Storyteller’s Rulebook #80: Real Disabilities Aren’t Personality Flaws

This is a tricky one, because it seems to blatantly contradict a previous rule of mine. In that case, I praised Steve Moffat for giving Watson’s mental affliction a temporary physical manifestation in his adaptation of “A Study in Scarlet”. But I should have made it clear then that this trick only works if you’ve make it very clear from the beginning that the problem is psychosomatic. What doesn’t work is when characters clearly have a real medical diagnosis, and then they “rise up” though an attitude adjustment and shirk off their disability. That’s just plain insulting, both to actual disabled people and to your audience.

One of the most noxious examples of this was in Forrest Gump, where it tied into the movie’s overall gooey tone, but it happens all the time onscreen. Even Up, which I loved, lost a lot of my respect right at the very end… If you watch the end credits closely, you’ll see that final photo montage implies that Carl doesn’t need his walker anymore now that he’s got a better attitude. Really?

Writers love to load their heroes down with challenges, and then they love to show how their heroes cleverly overcome those challenges, but you can’t cheat. Don’t give your hero a serious disability unless you’re willing to accept the long-term consequences of that.

How to Train Your Dragon is a great movie about disability (another element not in the book). In the beginning, a young Viking, Hiccup, uses a catapult to shoot down a dragon, then goes to finish him off, but can’t bring himself to do it. The dragon tries to fly away, but can’t, because he lost one of his vital tail fins in the attack, permanently disabling him and stranding him in a valley-bottom that he can’t lift himself out of.

Hiccup can’t stand to see the dragon starve, but rather than simply bring him food for life, or, even worse, tell him that he can fly out of there if he simply believes in himself, Hiccup finds a realistic solution: he invents a prosthetic that will allow the dragon to fly as long as he has a human pilot. The dragon’s slow, grudging acceptance of his disability and newfound dependence on a human is remarkably affecting, because the writers never cheat.

Rather than the “if you can believe it, you can achieve it” mentality of most kids movies, this is a movie about finding strength through acceptance of limitations. At the end of the movie, (SPOILER) Hiccup and the dragon save both of their tribes, but Hiccup loses his own foot in the effort. The prosthetic that replaces it is one specifically made to work in conjunction with the dragon’s prosthetic. Hiccup doesn’t mind too much, because he’s already learned that more can be accomplished through interdependence than independence. That’s a tough but true lesson that most movies don’t dare teach.

Storyteller’s Rulebook #79: Mentors are Overrated

Last week, I tried to do a simple think piece on Harry Potter so that I could ease back into blogging along with my new baby duties. Instead two things happened: a) I got my most readers ever, and b) I turned the pieces into epics in response. As a result, if you look to the calendar to your right, you’ll see that I did no actual writing. This week, I’ll follow up on some of the same ideas as last week, but limit my discussion to one movie so that I can stay sane and productive!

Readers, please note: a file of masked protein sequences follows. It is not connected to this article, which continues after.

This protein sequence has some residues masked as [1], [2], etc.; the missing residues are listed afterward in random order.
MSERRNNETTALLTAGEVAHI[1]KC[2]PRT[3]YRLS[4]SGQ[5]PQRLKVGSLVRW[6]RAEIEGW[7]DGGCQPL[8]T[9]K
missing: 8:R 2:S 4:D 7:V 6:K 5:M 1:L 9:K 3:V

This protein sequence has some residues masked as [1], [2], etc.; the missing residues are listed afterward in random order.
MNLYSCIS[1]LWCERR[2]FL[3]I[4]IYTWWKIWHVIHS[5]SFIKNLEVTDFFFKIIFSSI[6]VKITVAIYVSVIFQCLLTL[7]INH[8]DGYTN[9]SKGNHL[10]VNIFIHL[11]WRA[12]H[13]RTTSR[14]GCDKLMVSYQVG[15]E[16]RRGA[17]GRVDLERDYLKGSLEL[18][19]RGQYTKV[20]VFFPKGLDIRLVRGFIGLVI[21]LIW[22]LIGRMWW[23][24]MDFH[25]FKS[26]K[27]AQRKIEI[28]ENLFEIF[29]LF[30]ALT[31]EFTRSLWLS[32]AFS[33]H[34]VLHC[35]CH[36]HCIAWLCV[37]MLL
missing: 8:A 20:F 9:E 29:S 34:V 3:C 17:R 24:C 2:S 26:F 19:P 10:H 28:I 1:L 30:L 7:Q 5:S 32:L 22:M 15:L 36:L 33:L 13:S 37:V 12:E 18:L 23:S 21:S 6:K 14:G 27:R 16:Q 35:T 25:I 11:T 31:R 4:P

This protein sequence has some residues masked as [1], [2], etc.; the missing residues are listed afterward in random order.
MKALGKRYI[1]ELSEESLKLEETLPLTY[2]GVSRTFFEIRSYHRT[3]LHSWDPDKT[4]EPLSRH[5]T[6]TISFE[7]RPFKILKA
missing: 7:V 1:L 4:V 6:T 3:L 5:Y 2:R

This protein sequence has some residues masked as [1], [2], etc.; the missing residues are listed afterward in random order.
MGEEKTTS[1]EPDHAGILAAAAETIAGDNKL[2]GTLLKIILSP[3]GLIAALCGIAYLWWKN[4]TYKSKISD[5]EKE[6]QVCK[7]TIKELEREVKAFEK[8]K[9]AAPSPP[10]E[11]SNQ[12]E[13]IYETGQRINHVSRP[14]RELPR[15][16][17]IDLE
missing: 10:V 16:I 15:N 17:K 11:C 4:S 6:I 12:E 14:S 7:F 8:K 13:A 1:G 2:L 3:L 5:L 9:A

When I chose my top five Hollywood movies of 2010, I hadn’t seen everything from that year yet. Case in point: How To Train Your Dragon got good reviews and a Best Animated Feature Oscar nomination, but I still assumed it was skip-able. But when I finally saw it: Wow! I would go so far as to say that this may be the best damned fantasy movie of all time!

This is a beautiful, meaningful, inspiring action/fantasy/coming-of-age epic! As soon as I saw it, I thought, “Damn, I could get five Storyteller’s Rulebook entries out of this thing. So this week, that’s just what I’m going to do. (And for those of you sick of children’s fantasy, I promise that next week I’ll return to more adult fare!)

Storyteller’s Rulebook #79: Mentors are Overrated

Last week, I did a lot of griping about Dumbledore. In fact, I love the old guy, and he did more good for that series than harm, but even a very well-written mentor can get a series in trouble. Everything mentors do makes it harder for the audience to bond with a hero: they give the hero knowledge, rather than letting them learn it on their own; they protect the hero from failure, rather than making them learn the hard way; they usually have the ability to do the job better than the hero would, making us wonder why the hero even needs to show up.
All-loving, all-knowing, all-powerful mentors like Dumbledore, Obi Wan and Gandalf are the most problematic. In the scenes between the hero and such a mentor, where is the conflict? Where is the difficulty? Where is the heroic struggle? Once you’ve created such a mentor, you have to instantly look for ways to yank them away from the hero as often as possible.
Flawed mentors are less of a problem: Mr. Miyagi loved Daniel-San deep down, but he was sarcastic, rude and ornery, giving their scenes a lot of bite. Giles grew to love Buffy, but she never wanted to do things his way. Since she alone had the power and he had nothing but knowledge, they were in a constant tug of war as to whose methods would prevail.
But How to Train Your Dragon simply shows that young hero stories don’t necessarily need mentors at all. Nobody tells Hiccup to make peace with the dragons, he just does it. The writers create a situation in which he gets to see a different side of the dragons and so, with much trepidation, he follows his good instincts until he finds himself doing something heroic. No prophecy. No advice. Nobody telling him that he should believe in himself. He just rises to the occasion when the time comes. Doesn’t that sound better?
(Interestingly, this wasn’t true of the book. Every choice they made in this adaptation seemingly made the movie harder to write: they took away the mentor, took away Hiccup’s confidant among his fellow students, and took away the dragons’ ability to talk! Those are the sort of things that play-it-safe screenwriters usually add, since they all gave the hero more opportunities to vocalize his problems. But the best computer animated movies have started to re-embrace the power of silent movies —Wall-E, the beginning of Up, the dragon training sequences here— and each of these challenging choices made this movie stronger than the book.)